Visuals have a powerful and integral relationship with narrative. Lighting offers variability and temporality, but no textual reality. Lights can define shape, space, time and rhythm, but are typically less representational. Scenery and costumes imply images and can set places and times, but with less temporal flexibility and variation.
Because the nature of the medium contrasts the fleshy, human-based presence onstage with the ephemeral, it can extrapolate on the subtexts within the story and music, highlighting events that are otherwise impossible to achieve onstage with practical sets and costumes.
Why live visuals?
Projection design can also amplify “liveness,” perhaps the most debated quality in performance design. Elements of interactivity or real-time events, with the possible exception of live cameras, are typically avoided in “big” theatrical projection design. Exceptions are “downtown theater” groups that specialize in integrating live media into their productions, such as The Wooster Group, The Builders Association, Early Morning Opera, et al. The Light Surgeons are a unique group of musicians and visualists who work with cinematic narrative.
In his book Liveness, Philip Auslander relates that the personnel involved in Madonna’s tour freely admit the goal of their productions, like that of many rock and pop concerts, is to reproduce the artist’s music videos as closely as possible in a live setting on the assumption that the audience comes to the show expecting to see what it has already seen on the television. One could say that because the music video sets the standard for what is “real” in this realm, only a recreation of its imagery can count as “realistic.” Reciprocally, the fact that the images from Madonna’s videos can be recreated in a live setting enhances the realism of the original videos.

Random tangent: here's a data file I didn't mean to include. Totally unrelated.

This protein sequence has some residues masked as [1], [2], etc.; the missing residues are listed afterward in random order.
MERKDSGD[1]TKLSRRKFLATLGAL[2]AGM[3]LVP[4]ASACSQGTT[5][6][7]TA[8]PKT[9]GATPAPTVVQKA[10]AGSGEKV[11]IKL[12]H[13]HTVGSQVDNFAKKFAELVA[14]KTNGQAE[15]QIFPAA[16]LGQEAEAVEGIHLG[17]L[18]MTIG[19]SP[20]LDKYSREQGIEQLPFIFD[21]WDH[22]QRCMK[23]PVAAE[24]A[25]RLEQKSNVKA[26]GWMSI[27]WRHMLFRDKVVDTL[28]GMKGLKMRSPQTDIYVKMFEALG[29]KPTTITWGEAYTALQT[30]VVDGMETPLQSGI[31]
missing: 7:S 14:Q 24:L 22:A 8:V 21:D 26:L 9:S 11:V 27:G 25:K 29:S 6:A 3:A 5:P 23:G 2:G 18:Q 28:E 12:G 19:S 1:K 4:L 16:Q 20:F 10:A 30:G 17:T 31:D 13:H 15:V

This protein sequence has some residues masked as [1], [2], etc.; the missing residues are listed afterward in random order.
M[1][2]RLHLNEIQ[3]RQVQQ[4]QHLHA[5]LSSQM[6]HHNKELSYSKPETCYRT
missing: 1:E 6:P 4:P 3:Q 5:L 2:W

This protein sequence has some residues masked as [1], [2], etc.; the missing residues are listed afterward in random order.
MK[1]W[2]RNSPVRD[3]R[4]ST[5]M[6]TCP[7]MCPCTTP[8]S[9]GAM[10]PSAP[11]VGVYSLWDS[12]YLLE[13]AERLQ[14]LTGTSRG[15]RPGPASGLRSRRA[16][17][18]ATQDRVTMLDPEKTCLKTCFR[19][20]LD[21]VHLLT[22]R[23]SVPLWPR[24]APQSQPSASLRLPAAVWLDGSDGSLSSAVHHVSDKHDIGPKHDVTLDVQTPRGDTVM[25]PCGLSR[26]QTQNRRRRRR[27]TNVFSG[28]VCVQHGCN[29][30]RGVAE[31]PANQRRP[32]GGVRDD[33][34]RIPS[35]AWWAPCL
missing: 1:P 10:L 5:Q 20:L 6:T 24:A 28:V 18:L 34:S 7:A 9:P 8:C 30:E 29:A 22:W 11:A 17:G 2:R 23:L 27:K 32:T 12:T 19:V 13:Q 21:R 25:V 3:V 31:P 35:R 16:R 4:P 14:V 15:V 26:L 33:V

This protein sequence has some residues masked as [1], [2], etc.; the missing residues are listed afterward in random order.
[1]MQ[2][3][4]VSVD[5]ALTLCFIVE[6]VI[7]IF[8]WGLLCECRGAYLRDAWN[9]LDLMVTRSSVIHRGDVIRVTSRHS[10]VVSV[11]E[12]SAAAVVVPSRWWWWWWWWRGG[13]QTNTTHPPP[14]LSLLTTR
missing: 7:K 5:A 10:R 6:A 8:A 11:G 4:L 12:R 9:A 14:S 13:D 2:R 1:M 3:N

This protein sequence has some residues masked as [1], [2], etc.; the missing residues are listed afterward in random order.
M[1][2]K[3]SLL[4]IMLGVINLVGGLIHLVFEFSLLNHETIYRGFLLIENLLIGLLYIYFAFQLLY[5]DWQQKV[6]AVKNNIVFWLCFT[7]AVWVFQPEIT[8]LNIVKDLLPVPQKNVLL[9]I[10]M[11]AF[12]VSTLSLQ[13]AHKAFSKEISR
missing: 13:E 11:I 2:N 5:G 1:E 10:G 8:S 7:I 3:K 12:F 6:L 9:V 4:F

Beyond that, it is the opinion of several theater designers that when an operator’s hand is present, influencing the arc and progression of the imagery onstage, there is a sudden lack of craft detected; a level of chaos or indecision in an otherwise scripted, practiced performance.
Therefore, if the overall form of a performance aspires to a cohesive, unbroken experience — why allow any real-time, “live” visual elements? Why not favor consistency, offered by cue driven playback systems where all imagery is pre-rendered, with far less room for error or the slip of the operator’s hand (or state of mind)?
One argument is that for live performance, particularly for live music, the element of improvisation matches the energy and ephemeral quality of the performance in a way that pre-rendered and cued/time coded imagery cannot. In addition, the imagery and its delivery systems (playback software, MIDI controllers, analog mixers, and so on) can be refined and tweaked over time, similar to way music may evolve during rehearsals on a tour—fusing a symbiotic relationship between the musicians and the visualist.
The presence of real-time effects and audio-responsive imagery increases the synaesthetic relationship between image and sound, thereby creating a more “live” experience for the audience.
Live performance is made of a series moments that happen sequentially, all of which will not be remembered by the audience. Every person will remember those moments differently — like a montage, as one remembers their day or dreams.
As a live visual designer, you can control how best those moments will be delivered and perceived.